By Ben Kuzma
September 20, 2016
Andrey Pedan has a message for Willie Desjardins.
“I got a lot stronger for sure this summer and I’ll be way better in my D-zone with the puck,” the towering Vancouver Canucks defenceman predicted Tuesday following an informal team skate at Rogers Arena. “I also played a lot of minutes in Utica last year and that gave me a lot of confidence.”
If all that comes to fruition in the pre-season, the 23-year-old Lithuanian-born defender will not only earn trust from a coach who questioned his training-camp attitude a year ago, it will make the battle for the No. 8 position on the back-end depth chart with Alex Biega more intriguing. General manager Jim Benning wants to carry eight defencemen as injury insurance and the decision could be based on performance, potential, pay, personality and the possibility of losing either player on waivers.
A year ago, the Canucks tried to trade defensive prospect Frank Corrado after rookie Ben Hutton’s strong camp and pre-season showing. They rolled the waiver dice on the 22-year-old Corrado, who was claimed by the Toronto Maple Leafs.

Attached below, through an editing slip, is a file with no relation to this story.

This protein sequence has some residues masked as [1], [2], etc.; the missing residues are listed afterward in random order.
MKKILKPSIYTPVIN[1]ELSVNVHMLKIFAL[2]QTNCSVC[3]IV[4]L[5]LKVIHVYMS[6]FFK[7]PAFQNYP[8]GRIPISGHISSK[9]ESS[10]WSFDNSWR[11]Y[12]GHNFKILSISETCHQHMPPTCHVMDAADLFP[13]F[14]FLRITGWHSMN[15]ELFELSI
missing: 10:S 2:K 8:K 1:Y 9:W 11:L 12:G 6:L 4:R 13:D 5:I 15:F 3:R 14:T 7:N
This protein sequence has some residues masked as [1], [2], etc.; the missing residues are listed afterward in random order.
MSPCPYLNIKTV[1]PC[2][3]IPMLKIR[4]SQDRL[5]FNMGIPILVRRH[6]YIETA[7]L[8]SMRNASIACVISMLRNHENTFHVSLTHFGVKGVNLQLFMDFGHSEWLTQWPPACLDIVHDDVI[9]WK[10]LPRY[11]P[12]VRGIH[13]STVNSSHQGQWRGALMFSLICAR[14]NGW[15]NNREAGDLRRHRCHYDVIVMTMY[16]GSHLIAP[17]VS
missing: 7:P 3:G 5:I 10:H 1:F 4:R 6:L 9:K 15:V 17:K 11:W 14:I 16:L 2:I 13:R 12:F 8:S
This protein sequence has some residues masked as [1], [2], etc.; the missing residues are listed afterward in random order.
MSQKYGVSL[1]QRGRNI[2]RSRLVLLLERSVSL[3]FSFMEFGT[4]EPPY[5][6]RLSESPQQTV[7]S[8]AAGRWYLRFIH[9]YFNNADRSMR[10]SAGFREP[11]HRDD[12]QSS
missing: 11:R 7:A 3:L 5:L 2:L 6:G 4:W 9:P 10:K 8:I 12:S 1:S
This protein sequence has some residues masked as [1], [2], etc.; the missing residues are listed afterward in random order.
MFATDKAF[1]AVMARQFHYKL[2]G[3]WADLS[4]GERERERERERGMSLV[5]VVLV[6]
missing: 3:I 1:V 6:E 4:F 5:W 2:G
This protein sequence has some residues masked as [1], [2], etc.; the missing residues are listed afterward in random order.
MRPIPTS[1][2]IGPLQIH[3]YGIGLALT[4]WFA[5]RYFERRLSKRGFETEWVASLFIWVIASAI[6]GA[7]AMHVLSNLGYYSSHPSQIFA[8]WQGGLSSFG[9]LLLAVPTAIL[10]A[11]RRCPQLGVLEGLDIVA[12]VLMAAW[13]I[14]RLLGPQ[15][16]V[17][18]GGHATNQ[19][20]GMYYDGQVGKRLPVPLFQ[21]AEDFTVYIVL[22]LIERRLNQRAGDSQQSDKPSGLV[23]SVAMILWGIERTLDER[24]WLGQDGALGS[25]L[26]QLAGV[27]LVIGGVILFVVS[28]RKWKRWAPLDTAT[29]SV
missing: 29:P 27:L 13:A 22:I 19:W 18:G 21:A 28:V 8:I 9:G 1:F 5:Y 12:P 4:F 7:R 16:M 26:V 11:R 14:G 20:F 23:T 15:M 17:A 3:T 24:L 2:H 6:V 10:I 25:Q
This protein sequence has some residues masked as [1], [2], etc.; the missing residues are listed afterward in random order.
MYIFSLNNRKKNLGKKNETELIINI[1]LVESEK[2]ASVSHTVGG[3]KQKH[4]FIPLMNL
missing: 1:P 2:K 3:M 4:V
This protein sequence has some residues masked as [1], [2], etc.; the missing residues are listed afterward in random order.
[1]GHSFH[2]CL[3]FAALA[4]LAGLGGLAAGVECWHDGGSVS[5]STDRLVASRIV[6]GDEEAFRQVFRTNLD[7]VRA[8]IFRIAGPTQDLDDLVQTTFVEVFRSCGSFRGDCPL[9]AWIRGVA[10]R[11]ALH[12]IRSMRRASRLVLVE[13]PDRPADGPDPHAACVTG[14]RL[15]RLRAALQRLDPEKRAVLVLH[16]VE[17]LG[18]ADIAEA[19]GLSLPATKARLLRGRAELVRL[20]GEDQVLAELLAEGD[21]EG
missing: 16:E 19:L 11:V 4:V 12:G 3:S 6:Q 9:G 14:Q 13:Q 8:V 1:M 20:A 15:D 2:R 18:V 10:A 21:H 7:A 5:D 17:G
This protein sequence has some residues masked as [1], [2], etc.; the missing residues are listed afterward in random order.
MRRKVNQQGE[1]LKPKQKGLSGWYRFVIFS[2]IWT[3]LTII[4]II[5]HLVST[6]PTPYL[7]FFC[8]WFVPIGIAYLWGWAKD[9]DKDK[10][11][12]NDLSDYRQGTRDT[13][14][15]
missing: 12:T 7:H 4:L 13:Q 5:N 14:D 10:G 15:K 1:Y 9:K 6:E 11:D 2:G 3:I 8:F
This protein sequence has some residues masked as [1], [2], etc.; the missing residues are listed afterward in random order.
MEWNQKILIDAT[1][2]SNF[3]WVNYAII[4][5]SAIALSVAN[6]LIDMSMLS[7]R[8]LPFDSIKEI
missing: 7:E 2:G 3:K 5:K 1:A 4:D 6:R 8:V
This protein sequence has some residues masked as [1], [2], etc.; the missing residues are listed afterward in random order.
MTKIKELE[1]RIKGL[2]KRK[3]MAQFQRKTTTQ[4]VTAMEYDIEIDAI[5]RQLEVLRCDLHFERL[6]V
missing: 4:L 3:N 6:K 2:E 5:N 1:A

The Canucks signed Biega as a free agent in 2013 and a year later gave up a third-round pick to the New York Islanders to acquire Pedan. If they’re worried about losing an asset through waivers and the optics of surrendering that 2016 pick, then Pedan could have a leg up. But he doesn’t see it that way. Even after 13 NHL games and seven goals and 14 assists in 45 AHL games with the Comets last season, he has yet to show his best.
“Some guys are skilled, but some can also play a physical game and I think for me, it’s one thing I can do better than other guys,” said Pedan, who trained in Moscow in the off-season. “I don’t want to be known as a fighter, but I can take care of myself and I don’t think about waivers or whatever, but I think it will be a tougher decision for them (Canucks).
“I’m really excited for this year and I know anything can happen if you play solid. I came to North America because I like this type of hockey. I don’t like the big rinks. It’s slow and you can take a nap between shifts. I like when it’s intense and the boys are going at it. Some (Russian) guys get some injuries and want to take it easy on their bodies and go back there (KHL) and make some money.
“I’m ready to make the NHL.”